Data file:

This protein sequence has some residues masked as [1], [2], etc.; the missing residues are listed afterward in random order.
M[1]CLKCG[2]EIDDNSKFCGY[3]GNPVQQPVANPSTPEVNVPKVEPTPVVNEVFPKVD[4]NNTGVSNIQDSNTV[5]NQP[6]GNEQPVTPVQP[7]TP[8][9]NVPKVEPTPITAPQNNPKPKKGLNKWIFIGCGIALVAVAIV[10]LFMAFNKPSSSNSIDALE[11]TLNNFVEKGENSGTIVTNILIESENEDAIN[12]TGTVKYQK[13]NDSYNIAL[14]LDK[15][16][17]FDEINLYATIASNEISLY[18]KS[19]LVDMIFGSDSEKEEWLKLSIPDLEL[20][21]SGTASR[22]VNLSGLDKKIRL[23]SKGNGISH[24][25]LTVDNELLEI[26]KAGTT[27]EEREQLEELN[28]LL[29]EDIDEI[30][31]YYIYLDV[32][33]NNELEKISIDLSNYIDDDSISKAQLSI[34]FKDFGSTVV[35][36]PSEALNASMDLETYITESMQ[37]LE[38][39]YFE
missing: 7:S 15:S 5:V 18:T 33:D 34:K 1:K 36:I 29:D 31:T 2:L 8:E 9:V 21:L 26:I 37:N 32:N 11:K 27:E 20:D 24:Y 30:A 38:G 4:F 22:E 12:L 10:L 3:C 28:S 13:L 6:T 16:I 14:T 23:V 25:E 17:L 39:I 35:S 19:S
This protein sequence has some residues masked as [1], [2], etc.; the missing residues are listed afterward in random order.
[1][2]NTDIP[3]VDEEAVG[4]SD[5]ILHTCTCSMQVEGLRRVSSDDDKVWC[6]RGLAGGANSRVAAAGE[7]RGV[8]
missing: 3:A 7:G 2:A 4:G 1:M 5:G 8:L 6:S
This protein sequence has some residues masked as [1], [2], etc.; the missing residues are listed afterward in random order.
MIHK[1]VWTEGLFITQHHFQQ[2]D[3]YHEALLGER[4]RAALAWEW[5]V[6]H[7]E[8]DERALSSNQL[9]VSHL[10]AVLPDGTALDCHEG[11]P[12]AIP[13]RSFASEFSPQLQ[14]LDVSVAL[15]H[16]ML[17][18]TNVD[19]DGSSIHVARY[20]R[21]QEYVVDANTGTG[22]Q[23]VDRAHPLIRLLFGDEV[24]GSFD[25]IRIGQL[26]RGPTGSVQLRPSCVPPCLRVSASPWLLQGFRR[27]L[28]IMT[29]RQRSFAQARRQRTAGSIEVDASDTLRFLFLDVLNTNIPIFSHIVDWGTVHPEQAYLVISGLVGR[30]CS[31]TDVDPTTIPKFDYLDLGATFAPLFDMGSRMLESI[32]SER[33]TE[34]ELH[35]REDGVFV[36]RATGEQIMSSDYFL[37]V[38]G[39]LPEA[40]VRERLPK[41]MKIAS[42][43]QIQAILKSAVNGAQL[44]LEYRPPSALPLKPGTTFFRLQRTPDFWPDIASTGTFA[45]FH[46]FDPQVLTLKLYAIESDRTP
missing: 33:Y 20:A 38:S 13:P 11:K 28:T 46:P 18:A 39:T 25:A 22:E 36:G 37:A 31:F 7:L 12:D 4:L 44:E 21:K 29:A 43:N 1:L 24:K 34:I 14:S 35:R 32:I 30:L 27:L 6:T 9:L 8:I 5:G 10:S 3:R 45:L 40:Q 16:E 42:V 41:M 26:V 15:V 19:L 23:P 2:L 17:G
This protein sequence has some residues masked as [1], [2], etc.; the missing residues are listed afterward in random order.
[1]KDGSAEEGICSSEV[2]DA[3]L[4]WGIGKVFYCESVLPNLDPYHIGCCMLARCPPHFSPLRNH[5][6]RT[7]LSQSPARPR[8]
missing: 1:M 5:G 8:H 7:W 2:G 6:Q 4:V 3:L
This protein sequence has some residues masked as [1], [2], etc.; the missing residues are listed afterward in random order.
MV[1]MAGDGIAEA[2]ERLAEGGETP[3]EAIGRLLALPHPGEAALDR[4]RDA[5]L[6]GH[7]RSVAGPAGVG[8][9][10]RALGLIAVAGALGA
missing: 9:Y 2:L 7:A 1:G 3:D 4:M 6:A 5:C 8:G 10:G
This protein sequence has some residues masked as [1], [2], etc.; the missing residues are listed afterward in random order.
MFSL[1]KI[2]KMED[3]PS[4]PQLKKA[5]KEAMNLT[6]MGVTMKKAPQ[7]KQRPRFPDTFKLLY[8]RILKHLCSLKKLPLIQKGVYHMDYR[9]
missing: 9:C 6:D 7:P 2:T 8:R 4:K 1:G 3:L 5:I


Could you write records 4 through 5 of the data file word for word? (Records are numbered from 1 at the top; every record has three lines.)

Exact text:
This protein sequence has some residues masked as [1], [2], etc.; the missing residues are listed afterward in random order.
[1]KDGSAEEGICSSEV[2]DA[3]L[4]WGIGKVFYCESVLPNLDPYHIGCCMLARCPPHFSPLRNH[5][6]RT[7]LSQSPARPR[8]
missing: 1:M 5:G 8:H 7:W 2:G 6:Q 4:V 3:L
This protein sequence has some residues masked as [1], [2], etc.; the missing residues are listed afterward in random order.
MV[1]MAGDGIAEA[2]ERLAEGGETP[3]EAIGRLLALPHPGEAALDR[4]RDA[5]L[6]GH[7]RSVAGPAGVG[8][9][10]RALGLIAVAGALGA
missing: 9:Y 2:L 7:A 1:G 3:D 4:M 6:A 5:C 8:G 10:G